Parents of the youngest age groups have been holding their breath waiting for a COVID-19 vaccine to be approved. On June 17, 2022, that approval came when the FDA authorized two COVID-19 vaccines for children 6 months through 4 years. The authorization came after an FDA advisory committee unanimously recommended, with a vote of 21 to 0, that the Moderna and Pfizer vaccines be approved.
According to JHSON Assistant Professor Deborah Busch, DNP, CPNP-PC, IBCLC, CNE, FAANP, a pediatric nurse practitioner and expert in pediatric primary care:
This means, that almost 20 million children will be eligible for COVID-19 vaccination, which is simply amazing to think. These children will benefit from vaccine protection and reduced risks of serious illness or death from COVID-19.
For some parents, there is still hesitation to get their children vaccinated. Differing guidance across states and the likelihood that their children were already exposed to the virus have left some unsure. But Busch says the benefits of the vaccines outweigh the known potential risks.
“Vaccine research for this age group, such as the 2/3 KidCOVE study, has demonstrated that children who received the vaccine had a comparable immune response that was consistent with what is seen in older children and adults. COVID-19 vaccines have undergone comprehensive—and continue to undergo—the most intensive and rigorous vaccine safety monitoring and research in U.S. history.”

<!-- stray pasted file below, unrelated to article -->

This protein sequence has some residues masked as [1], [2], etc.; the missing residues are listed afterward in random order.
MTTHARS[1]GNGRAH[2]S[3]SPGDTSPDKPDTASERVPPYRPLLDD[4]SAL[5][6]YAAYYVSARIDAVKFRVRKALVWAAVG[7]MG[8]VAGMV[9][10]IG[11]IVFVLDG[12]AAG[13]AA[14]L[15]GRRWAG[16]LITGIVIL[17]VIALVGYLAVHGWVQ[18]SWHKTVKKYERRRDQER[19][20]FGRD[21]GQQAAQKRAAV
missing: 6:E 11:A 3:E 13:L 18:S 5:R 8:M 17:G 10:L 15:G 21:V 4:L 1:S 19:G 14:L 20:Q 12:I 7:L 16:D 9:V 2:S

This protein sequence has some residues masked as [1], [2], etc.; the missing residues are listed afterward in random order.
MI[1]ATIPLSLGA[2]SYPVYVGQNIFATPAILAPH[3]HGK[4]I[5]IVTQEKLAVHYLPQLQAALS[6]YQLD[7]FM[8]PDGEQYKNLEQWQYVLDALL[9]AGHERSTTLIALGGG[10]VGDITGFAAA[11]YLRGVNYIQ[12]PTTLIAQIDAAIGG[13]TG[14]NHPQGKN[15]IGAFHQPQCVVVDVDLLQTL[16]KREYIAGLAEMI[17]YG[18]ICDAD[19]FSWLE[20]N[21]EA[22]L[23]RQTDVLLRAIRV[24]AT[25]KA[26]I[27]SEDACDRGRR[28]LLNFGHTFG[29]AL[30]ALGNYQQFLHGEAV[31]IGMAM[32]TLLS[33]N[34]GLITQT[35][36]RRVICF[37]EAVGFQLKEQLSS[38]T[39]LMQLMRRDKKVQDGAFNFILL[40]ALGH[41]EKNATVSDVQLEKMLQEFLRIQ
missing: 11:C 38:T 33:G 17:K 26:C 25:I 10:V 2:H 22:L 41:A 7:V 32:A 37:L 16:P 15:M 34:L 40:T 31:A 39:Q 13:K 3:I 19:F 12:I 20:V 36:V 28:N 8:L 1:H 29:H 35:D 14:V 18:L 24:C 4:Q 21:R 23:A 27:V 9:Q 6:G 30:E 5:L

Throughout the pandemic, Busch has advocated for children’s vaccines and improving accessibility by incorporating the shots into routine pediatric visits. In a Newsy interview last year, Busch said, “Adding a COVID vaccine to their schedule will be minimum, and we will be able to get that in their arms…hopefully very soon.” That time has now come.
It’s important to remember that the COVID-19 pandemic is still occurring and that new subvariants continue to arise.
More than 87,644 new pediatric cases were reported in the U.S. during the week of June 9, with other age groups seeing similar increases. But Busch adds, even though hospitalizations continue to occur among children, deaths from Covid-19 are decreasing.
“There is much hope in the vaccines. They will help protect our youngest infants and children and may reduce serious illnesses, complications, and hospitalizations, especially in children with chronic conditions such as Asthma and immunodeficiency diseases. For added convenience, the Covid-19 vaccine can also be provided alongside other pediatric immunizations at the same visit, such as at a child’s regular well-visit.”
Busch encourages us all to reach out to our pediatric healthcare providers, local/state health departments, and/or local pharmacists to learn more about the importance of vaccinating and protecting our precious children.
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ABOUT THE AUTHOR: DANIELLE KRESS
Danielle is Senior Public Relations Manager for the Johns Hopkins School of Nursing. She produces the On the Pulse podcast and connects journalists with the school of nursing community.